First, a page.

Nylon is a widely used synthetic polymer found in a variety of products, including carpeting, fabrics, electrical parts, and many other plastic applications. Total annual production is about 5.5 million tons worldwide. There are several variations of the polymer, the two most common being nylon 6 and nylon 6,6 (Wikipedia Nylon).
Nylon is not considered a hazardous chemical, although its accumulation in landfills renders it a desirable recyclable commodity. Some investigation is under way as to whether nylon dust causes respiratory illness in those exposed to it (Warheit et al., 2001). Furthermore, the synthesis of adipic acid, a chemical used in production of nylon-6,6, produces large emissions of nitrous oxide. Nitrous oxide has a stronger greenhouse effect than carbon dioxide (about 200 times), and is also thought to contribute to ozone layer degradation (Wikipedia Nitrous Oxide).
The initial step in the degradation of nylon involves the transport of the compound across the outer membrane of the cell. Nylon 6 exists as a polymer in excess of 100 units. A few different enzymes are known to degrade nylon oligomers via different mechanisms. The endo-type hydrolases can cleave the oligomer in the middle of the molecule, and the exo-type hydrolase can only remove 6-aminohexanoyl groups from the N-terminus. The endo-type 6-aminohexanote oligomer hydrolase can degrade oligomers up to 20 units. It degrades oligomers into various sizes depending on which amide bond is hydrolized (Kakudo et al., 1993). The nylon linear dimer hydrolase is exo-type and can slowly degrade oligomers up to 6 units (Negoro et al., 1983). Thus, the following pathway could start with the hexamer and follow a slightly different order of successive oligomer metabolites, depending on the enzyme.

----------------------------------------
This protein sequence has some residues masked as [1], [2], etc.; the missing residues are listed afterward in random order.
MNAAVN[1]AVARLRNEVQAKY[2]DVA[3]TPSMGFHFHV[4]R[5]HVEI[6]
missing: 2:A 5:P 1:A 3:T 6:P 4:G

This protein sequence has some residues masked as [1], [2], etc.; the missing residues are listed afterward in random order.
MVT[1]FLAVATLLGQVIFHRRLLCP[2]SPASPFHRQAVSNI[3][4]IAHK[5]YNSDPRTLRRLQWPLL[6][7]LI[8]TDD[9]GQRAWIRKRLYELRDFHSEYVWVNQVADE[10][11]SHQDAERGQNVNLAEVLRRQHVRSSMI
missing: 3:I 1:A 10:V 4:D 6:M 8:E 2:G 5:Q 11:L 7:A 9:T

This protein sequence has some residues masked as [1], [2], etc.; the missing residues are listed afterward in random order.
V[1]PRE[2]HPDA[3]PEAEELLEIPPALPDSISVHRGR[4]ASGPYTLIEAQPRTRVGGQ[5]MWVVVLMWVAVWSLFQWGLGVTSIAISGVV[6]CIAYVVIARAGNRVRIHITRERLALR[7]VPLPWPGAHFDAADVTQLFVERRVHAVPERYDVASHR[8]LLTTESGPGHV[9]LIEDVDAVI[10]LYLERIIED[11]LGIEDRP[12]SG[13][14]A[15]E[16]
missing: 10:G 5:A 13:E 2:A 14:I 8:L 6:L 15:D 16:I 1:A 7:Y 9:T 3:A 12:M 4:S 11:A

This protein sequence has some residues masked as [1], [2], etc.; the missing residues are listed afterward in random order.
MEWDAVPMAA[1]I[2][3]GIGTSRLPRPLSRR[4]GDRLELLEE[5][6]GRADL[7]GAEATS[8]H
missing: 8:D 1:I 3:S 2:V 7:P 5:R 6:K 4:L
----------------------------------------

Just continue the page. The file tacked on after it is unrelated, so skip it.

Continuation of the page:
The following is a text-format Nylon Oligomer Pathway Map using the pathway of the exo-type 6-aminohexanoic acid oligomer hydrolase (synonomous with 6-aminohexanote-dimer hydrolase) to degrade nylon 6. Organisms which can initiate the pathway are given, but other organisms may also carry out later steps. Follow the links for more information on compounds or reactions. This map is also available in graphic (3k) format.
6-Aminohexanoate hexamer Pseudomonas sp. NK87 Flavobacterium sp. KI72 | | 6-aminohexanoate- | dimer hydrolase | v 6-Aminohexanoate pentamer 6-Aminohexanoate cyclic dimer | Pseudomonas syringae PSPTO4526 | Burkholderia mallei BMA2839 | 6-aminohexanoate- Mesorhizobium loti mlr4825 | dimer hydrolase Bradyrhizobium japonicum blr7282 | Rhodopseudomonas palustris CGA009: RPA2974 v Rhodopseudomonas palustris CGA009: RPA3959 6-Aminohexanoate tetramer Caulobacter crescentus CC1323 | Silicibacter pomeroyi SPO2527 | Bacillus licheniformis DSM13: BLi00325 | 6-aminohexanoate- Streptococcus mutans SMU.1218 | dimer hydrolase Mycobacterium avium paratuberculosis MAP0581c | Nocardia farcinica nfa18760 v Nocardia farcinica nfa28320 6-Aminohexanoate trimer Streptomyces coelicolor SCO7601 SC7H9.13C | | | 6-aminohexanoate- | 6-aminohexanoate- | dimer hydrolase | cyclic dimer hydrolase | | v | 6-Aminohexanoate <--------------------------+ linear dimer | | 6-aminohexanoate- | dimer hydrolase | v 6-Aminohexanoate | | | | v to the Caprolactam Pathway
Page Author(s): Edward LaBelle
August 10, 2012 Contact Us
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